Superintendent’s Corner

I am optimistic that, through a set of discussions between town officials and district officials (including school committee members) facilitated by members of the Massachusetts Association of Regional Schools, we will surface a number of topics, be informed of factors influencing decisions, and work towards an understanding of differing positions. I believe that sharing perceptions, reviewing assumptions, and agreeing on some factual standards will lead to a more thorough, open, and collaborative approach to developing budgets, supporting students, and providing an education that will make our towns even more attractive to new families. Having these discussions facilitated/moderated by a group of professionals who have no direct connection to the district or our member towns (but experienced working with town and school officials to complete the DESE mandated report on the district) will help bridge some differences as well as provide a path forward to some sort of consensus.

This need was again demonstrated by the lack of understanding reported in the Country Journal last week about a recent Chester meeting. At that meeting, it was reportedly brought up that the towns needed representatives at the negotiation table to ensure that a reasonable settlement with the Teachers’ Association could be reached. What was missing in that discussion, or at least in the reporting, is that the town selectboard chairs had a town representative involved in teacher negotiations as provided for in Massachusetts General Law, Chapter 150E, and Section 1. In fact, during the last set of negotiations, the school committee (who are also ‘town officials’ elected by their town residents) and teachers’ association went beyond the requirements of the law – sitting in on school committee executive sessions, being on the negotiations subcommittee, and having a vote in negotiations – by allowing that individual to actually be at the negotiating table.

It’s also interesting to note that union negotiations are actual negotiations; neither side gets to dictate the terms of how the meetings will move forward, what the final terms will be (whether salary, benefits, or other job-related items like time worked), or even when the meetings will be held. The idea of negotiations is really one of bargaining: both sides have items they’d like to see changed in the contract but both sides have to reach agreement, or consensus, on each item and the overall changes in total. Agreements need to occur both at the negotiating table and then with their own group (meaning the majority of all members of  the Teachers’ Association, and a majority vote of the school committee—including the town representative—for the district). Setting a low-ball figure for the total value of the negotiated changes, even based upon the towns’ perceived ability to pay, isn’t allowed by law as that would essentially mean that one side has already set unrealistic terms (i.e., no or a very minimal increase in wages).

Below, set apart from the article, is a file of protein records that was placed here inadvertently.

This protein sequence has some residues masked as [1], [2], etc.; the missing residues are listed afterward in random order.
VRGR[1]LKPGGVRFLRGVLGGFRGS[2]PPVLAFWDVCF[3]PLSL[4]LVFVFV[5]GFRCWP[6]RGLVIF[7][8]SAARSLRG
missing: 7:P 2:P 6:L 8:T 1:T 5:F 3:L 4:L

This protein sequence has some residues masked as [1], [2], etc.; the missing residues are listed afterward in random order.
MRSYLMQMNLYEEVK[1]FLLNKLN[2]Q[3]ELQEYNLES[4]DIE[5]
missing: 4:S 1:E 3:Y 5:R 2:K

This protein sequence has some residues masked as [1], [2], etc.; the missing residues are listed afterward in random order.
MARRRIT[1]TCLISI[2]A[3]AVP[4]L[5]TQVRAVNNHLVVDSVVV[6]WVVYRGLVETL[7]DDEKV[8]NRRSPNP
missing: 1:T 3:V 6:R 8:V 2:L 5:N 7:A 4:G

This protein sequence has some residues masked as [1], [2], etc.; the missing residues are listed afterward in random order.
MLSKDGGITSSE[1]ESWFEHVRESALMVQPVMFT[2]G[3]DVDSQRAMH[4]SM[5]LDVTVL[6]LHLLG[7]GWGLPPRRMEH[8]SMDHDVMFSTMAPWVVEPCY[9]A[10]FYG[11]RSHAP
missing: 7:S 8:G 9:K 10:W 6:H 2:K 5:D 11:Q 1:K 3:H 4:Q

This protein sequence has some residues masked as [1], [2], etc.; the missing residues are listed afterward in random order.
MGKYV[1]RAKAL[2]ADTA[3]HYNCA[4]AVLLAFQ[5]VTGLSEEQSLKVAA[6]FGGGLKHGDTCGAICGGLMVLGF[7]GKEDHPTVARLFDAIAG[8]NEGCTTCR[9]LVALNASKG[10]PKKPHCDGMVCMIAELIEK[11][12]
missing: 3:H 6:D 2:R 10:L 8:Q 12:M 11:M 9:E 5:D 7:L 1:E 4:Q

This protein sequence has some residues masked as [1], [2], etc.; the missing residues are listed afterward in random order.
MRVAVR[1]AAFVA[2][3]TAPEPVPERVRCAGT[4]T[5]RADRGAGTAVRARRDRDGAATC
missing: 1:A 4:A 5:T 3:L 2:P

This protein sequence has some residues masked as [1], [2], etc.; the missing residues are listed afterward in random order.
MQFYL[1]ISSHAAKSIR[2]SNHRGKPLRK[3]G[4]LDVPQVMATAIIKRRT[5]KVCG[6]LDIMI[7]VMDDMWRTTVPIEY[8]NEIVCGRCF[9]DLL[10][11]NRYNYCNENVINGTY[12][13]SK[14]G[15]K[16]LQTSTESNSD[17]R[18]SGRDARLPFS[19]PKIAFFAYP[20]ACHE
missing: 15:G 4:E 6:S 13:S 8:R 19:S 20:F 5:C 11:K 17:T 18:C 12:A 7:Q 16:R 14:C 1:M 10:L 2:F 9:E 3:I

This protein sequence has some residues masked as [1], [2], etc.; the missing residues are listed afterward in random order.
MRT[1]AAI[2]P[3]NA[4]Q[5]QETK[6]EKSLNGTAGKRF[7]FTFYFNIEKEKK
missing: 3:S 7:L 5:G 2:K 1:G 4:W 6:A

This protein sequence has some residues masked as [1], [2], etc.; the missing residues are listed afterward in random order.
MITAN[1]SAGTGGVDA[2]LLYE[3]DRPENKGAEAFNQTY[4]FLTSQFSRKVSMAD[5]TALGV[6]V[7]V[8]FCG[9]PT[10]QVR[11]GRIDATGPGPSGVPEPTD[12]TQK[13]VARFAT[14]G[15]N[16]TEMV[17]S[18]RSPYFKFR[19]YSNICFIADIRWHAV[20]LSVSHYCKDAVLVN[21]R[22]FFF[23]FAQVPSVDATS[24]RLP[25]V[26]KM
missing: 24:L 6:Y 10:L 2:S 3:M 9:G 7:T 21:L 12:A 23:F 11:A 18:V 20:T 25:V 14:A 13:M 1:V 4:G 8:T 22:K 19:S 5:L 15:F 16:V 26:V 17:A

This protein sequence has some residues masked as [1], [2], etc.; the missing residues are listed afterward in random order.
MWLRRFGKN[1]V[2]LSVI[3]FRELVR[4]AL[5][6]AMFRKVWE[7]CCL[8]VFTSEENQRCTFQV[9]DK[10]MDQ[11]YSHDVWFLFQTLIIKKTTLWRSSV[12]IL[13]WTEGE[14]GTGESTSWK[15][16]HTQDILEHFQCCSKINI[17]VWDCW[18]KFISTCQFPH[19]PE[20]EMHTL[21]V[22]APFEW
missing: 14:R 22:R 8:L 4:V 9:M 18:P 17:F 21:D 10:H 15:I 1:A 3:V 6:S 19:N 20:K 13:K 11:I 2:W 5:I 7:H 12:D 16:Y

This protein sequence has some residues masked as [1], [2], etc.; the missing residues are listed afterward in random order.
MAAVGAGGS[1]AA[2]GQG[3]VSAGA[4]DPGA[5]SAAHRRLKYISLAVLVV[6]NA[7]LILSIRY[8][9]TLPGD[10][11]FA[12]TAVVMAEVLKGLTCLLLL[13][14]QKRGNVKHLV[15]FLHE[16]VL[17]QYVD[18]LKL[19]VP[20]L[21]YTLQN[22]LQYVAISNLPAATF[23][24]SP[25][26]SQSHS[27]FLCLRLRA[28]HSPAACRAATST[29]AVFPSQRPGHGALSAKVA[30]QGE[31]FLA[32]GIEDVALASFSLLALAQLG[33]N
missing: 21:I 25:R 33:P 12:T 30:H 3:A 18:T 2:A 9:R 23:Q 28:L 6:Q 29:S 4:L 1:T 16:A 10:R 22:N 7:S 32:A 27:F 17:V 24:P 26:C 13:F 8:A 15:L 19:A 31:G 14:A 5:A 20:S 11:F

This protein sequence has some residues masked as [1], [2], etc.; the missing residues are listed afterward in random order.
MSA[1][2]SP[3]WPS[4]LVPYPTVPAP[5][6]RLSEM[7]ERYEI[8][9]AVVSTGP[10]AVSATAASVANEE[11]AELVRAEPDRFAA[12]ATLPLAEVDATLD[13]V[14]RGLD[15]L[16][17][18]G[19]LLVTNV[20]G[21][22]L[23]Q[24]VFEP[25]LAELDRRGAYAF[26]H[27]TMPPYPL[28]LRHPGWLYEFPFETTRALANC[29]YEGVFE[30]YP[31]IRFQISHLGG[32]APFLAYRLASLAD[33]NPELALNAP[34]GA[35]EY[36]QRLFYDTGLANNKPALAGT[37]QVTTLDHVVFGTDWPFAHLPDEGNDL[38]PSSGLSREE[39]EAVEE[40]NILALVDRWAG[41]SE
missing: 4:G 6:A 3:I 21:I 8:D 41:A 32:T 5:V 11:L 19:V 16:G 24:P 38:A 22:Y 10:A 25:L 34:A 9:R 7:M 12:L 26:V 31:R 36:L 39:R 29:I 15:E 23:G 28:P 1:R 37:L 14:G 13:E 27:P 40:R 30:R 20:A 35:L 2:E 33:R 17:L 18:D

Each side does have input on setting parameters around the negotiations; they just must be reasonable and open to bargaining as negotiations proceed. If in fact a consensus can’t be reached during normal negotiations, there are processes in place to break any stalemate. These include following the provisions of Mass General Law Chapter 150E, Section 9 regarding mediation and arbitration.

The process of negotiating an agreement is set by state law, past practice, and past arbitration rulings making it more of a choreographed process rather than a freewheeling debate. In addition, we all need to remember that we’re not negotiating based just upon our own district; rather we are negotiating a settlement based upon what’s happening across the state so we can stay competitive and are able to attract, and retain, staff. We must also offer working conditions that are in line with state and federal regulations. The legal complexity is so great that both sides at the table usually retain legal and professional expertise to ensure the process moves forward without running afoul of the many negotiating rules and prior decisions. The final consensus is often reached only after many meetings, much discussion, and many resources being accessed for basic facts and figures.

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